A decision by city officials to raise permitting fees on sidewalk news racks may result in jeopardizing the ability of local publications to reach their audiences. 

One of those publications, among four still offering their products through news rack distribution, is this one, the Pasadena Weekly.

The audience, of course, is you, one among the paper’s nearly 27,000 audited readers picking up the free paper every Thursday at numerous convenient locations around the city.

Charging fees to place news racks on city streets is nothing new, although there are far fewer print publications out there now than in years past. Fees imposed for their installation on Pasadena sidewalks first went into effect in 1973, considered a “reasonable” part of doing business without abridging the First Amendment’s provisions guaranteeing freedom of the press.

That law, Pasadena Municipal Code 12.05, “dictates that news racks are only allowed in public sidewalk or parkway, without creating any dangerous condition or obstruction. It also includes installation standards and maintenance guidelines, permitting and insurance requirements, enforcement and violation procedures, as well as yearly removal along the Rose Parade route.”

What does not appear to be reasonable, it could be argued, is the amount of the fees now being charged, which in the case of Pasadena Weekly, the Pasadena Star-News, La Opinion and El Classificado, the latter two printed in Spanish with English translation offered on the online editions, would seem extreme to some.

In one of a number of fee categories — a permit for the rack itself — has increased by more than 617 percent in just one year, going from $12.54 per rack in 2019 to $90 per rack beginning last January. Under the previous General Fee Schedule, rack fees for this newspaper last year cost just more than $800. This year, the bill is nearly eight times that amount.

“Not being familiar with the total rationale used (for the increase), I can only say that in terms of fairness, an increase of more than 600 percent would be difficult to swallow in the best of times,” said Steve Strickbine, owner of Arizona-based Times Media Group, TMG, which on Aug. 1 announced that it had purchased PW and its various sister publications from Southland Publishing — one month after the new fees were adopted by the Pasadena City Council.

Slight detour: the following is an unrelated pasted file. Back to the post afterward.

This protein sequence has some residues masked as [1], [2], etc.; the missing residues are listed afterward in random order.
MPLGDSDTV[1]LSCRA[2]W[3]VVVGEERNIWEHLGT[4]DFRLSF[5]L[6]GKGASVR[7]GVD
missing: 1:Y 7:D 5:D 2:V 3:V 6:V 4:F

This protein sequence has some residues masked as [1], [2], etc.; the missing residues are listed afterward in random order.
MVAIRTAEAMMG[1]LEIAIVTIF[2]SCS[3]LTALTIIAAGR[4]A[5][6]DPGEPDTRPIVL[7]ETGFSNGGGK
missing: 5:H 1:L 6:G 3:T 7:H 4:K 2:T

Responding to Complaints

By that time, Southland Publishing had sold its interest in PW and its sister publications for an undisclosed amount and had already paid its $12.54 per rack permit fee. The new fee would only go into effect on Jan. 1, 2020.

As Mayor Terry Tornek explained, city staff was criticized last year for allowing dilapidated, vacant and damaged news racks in the public right of way, especially in the city’s bustling business districts — Old Pasadena, the Playhouse District and the South Lake Avenue Business District.

“Public Works (which oversees management of news racks) submitted this memo to MSC (the council’s Municipal Services Committee), and staff provided an oral presentation on how we were going to resolve this ongoing problem on 3/26/19,” Tornek wrote in response to a request for comment on the new fee schedule. “We instituted new procedures which increased staff effort and time. Additionally, we adjusted our fees to recover actual time and materials which were being used.”

According to a Jan. 9, 2019 memo to the MSC, “a notice was sent to all known publishers who have facilities in the city of Pasadena. This annual notice outlines the permit and insurance requirements and associated fees. The notice indicated that any existing or proposed installations shall be permitted by February 22, 2019. On February 5, 2019, a second similar notice followed with an additional message that any unpermitted facilities will be summarily removed by the city starting March 2019. A third and final notice was sent on February 25, 2019.” That fee was paid by PW and today that sticker appears on all news racks.

Citing the same document referenced by Tornek, which was written by Public Works Director Ara Maloyan and presented to the MSC on March 26, 2019, Councilman Steve Madison, whose district includes Old Pasadena, home of the former offices of the Pasadena Weekly, said it was known that an increase was imminent.

“There was notification to all publishers and known permittees,” wrote Takako Suzuki, Madison’s field representative.

“The increase in fee was approved by the City Council, and adopted in the current General Fee Schedule as of July 1, 2019,” Tornek wrote, adding, “Fees cannot generate profit.”

Permit Expired